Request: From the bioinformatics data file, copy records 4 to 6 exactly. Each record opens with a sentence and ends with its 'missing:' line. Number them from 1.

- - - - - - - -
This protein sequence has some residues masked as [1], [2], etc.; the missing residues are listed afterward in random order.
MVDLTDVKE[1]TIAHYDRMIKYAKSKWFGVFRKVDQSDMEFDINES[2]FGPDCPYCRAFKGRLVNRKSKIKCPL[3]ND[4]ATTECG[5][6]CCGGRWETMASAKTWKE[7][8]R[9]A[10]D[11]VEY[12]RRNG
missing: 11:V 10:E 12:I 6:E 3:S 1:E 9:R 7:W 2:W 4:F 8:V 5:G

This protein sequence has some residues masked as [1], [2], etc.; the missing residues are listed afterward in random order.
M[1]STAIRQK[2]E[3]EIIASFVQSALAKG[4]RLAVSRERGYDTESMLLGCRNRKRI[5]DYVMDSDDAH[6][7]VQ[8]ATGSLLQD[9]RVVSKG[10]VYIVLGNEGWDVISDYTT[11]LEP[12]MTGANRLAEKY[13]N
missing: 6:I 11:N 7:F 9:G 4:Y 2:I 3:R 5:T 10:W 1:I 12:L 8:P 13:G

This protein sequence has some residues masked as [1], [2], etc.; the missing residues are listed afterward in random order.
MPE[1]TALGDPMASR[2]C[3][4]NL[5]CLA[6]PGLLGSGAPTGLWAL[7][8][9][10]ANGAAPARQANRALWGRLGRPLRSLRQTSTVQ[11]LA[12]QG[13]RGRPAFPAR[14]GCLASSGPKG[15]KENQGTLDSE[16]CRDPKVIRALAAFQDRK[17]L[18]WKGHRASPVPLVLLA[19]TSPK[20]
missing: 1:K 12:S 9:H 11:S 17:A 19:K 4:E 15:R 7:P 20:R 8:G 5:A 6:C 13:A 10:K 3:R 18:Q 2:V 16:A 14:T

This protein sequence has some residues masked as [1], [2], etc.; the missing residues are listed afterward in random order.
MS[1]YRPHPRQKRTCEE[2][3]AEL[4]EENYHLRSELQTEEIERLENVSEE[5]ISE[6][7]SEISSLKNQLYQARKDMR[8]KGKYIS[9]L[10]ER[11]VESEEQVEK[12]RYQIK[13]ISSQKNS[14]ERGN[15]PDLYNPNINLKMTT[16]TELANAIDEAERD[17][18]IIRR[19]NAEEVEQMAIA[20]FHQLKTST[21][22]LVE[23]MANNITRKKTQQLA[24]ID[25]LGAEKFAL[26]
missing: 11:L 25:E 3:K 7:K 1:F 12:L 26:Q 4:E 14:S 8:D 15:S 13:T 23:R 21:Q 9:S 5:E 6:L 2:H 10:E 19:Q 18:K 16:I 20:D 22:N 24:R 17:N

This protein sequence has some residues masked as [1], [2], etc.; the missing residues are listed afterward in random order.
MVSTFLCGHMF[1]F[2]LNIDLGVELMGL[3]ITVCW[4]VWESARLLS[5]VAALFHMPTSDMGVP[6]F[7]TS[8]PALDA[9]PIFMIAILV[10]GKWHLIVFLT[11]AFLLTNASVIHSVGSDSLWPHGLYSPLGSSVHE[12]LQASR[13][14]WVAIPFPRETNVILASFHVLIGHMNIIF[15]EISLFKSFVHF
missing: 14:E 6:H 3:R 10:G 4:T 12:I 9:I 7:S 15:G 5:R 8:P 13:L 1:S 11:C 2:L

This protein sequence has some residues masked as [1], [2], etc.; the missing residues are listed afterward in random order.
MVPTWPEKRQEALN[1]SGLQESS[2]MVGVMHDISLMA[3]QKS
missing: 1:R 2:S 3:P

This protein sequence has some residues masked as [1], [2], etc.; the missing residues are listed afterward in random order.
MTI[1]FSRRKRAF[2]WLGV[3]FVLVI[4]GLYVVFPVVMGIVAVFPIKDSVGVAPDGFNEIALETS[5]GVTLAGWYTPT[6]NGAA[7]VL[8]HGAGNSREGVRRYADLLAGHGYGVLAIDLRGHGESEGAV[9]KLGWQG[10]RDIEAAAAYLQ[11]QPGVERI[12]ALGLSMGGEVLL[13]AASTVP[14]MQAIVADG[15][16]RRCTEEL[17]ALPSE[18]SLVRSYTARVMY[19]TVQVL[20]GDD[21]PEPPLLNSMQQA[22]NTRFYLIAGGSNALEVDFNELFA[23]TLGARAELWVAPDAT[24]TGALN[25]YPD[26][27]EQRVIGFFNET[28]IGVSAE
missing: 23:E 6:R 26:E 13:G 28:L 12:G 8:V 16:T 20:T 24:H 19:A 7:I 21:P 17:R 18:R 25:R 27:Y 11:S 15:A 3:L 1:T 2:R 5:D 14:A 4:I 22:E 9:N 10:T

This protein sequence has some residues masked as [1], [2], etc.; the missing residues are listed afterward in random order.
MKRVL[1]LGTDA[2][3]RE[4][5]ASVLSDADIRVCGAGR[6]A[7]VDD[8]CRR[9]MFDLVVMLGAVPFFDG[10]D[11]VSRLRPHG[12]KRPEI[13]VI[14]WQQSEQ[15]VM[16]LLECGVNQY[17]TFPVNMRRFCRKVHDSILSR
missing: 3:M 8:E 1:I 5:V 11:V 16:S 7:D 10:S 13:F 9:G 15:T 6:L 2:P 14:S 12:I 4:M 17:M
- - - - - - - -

This protein sequence has some residues masked as [1], [2], etc.; the missing residues are listed afterward in random order.
MS[1]YRPHPRQKRTCEE[2][3]AEL[4]EENYHLRSELQTEEIERLENVSEE[5]ISE[6][7]SEISSLKNQLYQARKDMR[8]KGKYIS[9]L[10]ER[11]VESEEQVEK[12]RYQIK[13]ISSQKNS[14]ERGN[15]PDLYNPNINLKMTT[16]TELANAIDEAERD[17][18]IIRR[19]NAEEVEQMAIA[20]FHQLKTST[21][22]LVE[23]MANNITRKKTQQLA[24]ID[25]LGAEKFAL[26]
missing: 11:L 25:E 3:K 7:K 1:F 12:L 26:Q 4:E 14:S 8:D 15:S 13:T 23:R 21:Q 9:S 5:E 6:L 2:H 10:E 19:Q 18:K 16:I 20:D 22:N 24:R 17:N

This protein sequence has some residues masked as [1], [2], etc.; the missing residues are listed afterward in random order.
MVSTFLCGHMF[1]F[2]LNIDLGVELMGL[3]ITVCW[4]VWESARLLS[5]VAALFHMPTSDMGVP[6]F[7]TS[8]PALDA[9]PIFMIAILV[10]GKWHLIVFLT[11]AFLLTNASVIHSVGSDSLWPHGLYSPLGSSVHE[12]LQASR[13][14]WVAIPFPRETNVILASFHVLIGHMNIIF[15]EISLFKSFVHF
missing: 14:E 6:H 3:R 10:G 4:T 12:I 9:I 7:S 15:G 5:R 8:P 13:L 1:S 11:C 2:L

This protein sequence has some residues masked as [1], [2], etc.; the missing residues are listed afterward in random order.
MVPTWPEKRQEALN[1]SGLQESS[2]MVGVMHDISLMA[3]QKS
missing: 1:R 2:S 3:P